Original post by cigerchenwhich means this statement:std::string greeting = "* " + "hello, " + "!" + " *"; , the compiler consider i'm using a * operator as a pointer. :(

No, it doesn't. What happens is that "* ", "hello, ", "!" and " *" are all pointers (because they're C++ string literals).

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hi, after further test,

I tried the following statement:

std::string greeting = "* hello, " + name+"! *";

std::string greeting = ", really?"+name+" *"+ "* ";

std::string greeting = "* really?"+name+" *"+ "* ";

std::string greeting = "* really?" + name+" ** ";

std::string greeting = "* " +"really?"+name+" *"+ "* ";

all worked well, except the last one: std::string greeting = "* " +"really?"+name+" *"+ "* ";
compiler error:
d:\vcp\accleratedcpp\parentheseincpp.cpp(15) : error C2110: '+' : cannot add two pointers

I'm now really confused.. is there any reson for this?

I appreicate anyone can help me for this!

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Quote:
 Original post by cigerchenI'm now really confused.. is there any reson for this?I appreicate anyone can help me for this!
As was already said, you can't do it that way in c++.

"abcd" is not a string object. It is a string literal that is constant and cannot be changed. You cannot use the + operator on it.

There are a few automatic conversions that the compiler will do to try to help you, but your examples will not use them.

Your options are to build everything out of strings:

string("* ") + string("hello, ") + string("!") + string(" *");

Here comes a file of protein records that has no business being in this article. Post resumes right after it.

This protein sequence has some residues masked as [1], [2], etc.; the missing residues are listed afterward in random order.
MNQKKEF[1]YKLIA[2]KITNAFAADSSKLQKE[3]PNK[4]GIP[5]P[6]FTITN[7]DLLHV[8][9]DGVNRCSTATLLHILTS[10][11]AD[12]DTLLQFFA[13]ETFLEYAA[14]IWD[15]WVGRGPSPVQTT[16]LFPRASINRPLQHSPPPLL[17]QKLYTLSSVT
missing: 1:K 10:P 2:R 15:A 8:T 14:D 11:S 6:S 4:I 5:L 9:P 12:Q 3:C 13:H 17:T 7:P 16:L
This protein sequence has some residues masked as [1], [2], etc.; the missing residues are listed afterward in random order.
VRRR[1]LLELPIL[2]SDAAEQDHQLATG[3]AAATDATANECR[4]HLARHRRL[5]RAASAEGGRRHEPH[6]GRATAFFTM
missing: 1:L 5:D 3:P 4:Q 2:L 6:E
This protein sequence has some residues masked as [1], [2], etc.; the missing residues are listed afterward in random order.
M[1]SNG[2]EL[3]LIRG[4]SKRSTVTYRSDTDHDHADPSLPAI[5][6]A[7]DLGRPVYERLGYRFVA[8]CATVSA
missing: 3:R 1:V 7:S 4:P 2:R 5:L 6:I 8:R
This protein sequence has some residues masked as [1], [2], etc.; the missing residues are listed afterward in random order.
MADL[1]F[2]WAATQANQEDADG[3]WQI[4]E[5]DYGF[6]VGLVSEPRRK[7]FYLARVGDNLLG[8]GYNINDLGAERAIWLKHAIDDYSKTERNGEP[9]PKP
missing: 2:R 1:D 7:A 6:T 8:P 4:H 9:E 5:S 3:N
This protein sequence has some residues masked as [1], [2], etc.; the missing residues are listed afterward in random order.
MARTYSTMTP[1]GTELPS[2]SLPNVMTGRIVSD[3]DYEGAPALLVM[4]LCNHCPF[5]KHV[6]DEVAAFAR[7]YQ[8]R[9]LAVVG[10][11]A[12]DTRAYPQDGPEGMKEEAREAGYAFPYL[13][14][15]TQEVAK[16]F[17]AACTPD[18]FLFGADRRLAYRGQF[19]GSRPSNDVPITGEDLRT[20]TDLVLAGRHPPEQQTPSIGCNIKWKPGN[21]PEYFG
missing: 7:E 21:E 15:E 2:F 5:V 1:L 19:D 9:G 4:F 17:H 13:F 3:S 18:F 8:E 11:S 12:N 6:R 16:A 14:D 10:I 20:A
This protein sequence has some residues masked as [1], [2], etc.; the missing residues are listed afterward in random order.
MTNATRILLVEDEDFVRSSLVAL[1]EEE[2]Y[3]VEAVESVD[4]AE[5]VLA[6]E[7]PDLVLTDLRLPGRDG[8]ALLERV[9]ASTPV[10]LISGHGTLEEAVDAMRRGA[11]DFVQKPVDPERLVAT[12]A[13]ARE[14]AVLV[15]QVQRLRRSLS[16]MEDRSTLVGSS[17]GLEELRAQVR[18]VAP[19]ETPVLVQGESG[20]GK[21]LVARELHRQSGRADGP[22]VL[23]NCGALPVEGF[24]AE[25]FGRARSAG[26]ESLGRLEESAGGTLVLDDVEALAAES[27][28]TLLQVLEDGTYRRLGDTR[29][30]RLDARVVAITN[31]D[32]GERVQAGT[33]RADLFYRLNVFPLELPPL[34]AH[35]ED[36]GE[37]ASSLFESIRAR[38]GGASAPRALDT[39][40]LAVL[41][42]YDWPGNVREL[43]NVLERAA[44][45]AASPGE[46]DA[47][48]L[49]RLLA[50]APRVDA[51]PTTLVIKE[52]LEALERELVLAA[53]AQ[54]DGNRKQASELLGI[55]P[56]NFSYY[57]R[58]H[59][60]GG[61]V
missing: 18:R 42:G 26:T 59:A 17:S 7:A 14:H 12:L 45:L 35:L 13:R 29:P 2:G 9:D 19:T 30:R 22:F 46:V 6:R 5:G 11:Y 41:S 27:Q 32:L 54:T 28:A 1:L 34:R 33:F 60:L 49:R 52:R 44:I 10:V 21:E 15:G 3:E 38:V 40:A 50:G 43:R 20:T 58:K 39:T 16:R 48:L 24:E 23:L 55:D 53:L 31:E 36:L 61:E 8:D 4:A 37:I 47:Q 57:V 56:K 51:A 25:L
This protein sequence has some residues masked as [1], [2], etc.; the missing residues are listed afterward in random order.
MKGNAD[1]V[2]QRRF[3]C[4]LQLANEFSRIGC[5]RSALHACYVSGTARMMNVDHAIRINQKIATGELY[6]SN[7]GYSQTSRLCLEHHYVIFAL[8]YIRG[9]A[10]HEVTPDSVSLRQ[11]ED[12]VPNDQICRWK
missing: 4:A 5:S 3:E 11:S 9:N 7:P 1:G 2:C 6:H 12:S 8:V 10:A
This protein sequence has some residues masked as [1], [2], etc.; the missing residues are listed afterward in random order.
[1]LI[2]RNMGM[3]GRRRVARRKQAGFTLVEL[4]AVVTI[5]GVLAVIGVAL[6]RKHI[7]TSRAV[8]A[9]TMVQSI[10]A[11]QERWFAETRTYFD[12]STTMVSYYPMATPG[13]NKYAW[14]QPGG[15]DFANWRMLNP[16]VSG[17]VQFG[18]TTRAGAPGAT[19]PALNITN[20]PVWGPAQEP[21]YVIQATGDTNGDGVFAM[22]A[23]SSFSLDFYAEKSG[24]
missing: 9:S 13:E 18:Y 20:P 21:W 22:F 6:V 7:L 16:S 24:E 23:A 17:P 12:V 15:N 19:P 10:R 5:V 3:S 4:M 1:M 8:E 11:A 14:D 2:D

Or you can turn the first one into a string and the compiler will automatically convert the rest of them:

string("* ") + "hello, " + "!" + " *";

Or you can make them all into proper string objects:

string intro("* ");
string message("hello, ");
string exclamation("!");
string outtro(" *");
string result = intro + message + exclamation + outtro;

What you cannot do is:

"literal one " + "literal two";
Adding two literal constants is not a meaningful operation.

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Quote:
 Original post by frob"abcd" is not a string object. It is a string literal that is constant and cannot be changed. You cannot use the + operator on it.

operator + does not require a mutable object.

@cigerchen:
"abcd" is not a string literal per se; it's a null-terminated character array, for which operator + is defined in integer terms (because all C-level pointers degrade to an integer value). It is not correct to attempt to concatenate a series of literals via operator +. There is a substantial difference between trying to concatenate two literals and attempting to concatenate a literal and a std::string instance. The latter, for instance, can invoke an overload of operator + that defines the literal as the left-hand side argument.

Basically, the last statement is not even the same kind of operation, so the fact that it behaves differently is unsurprising and normal.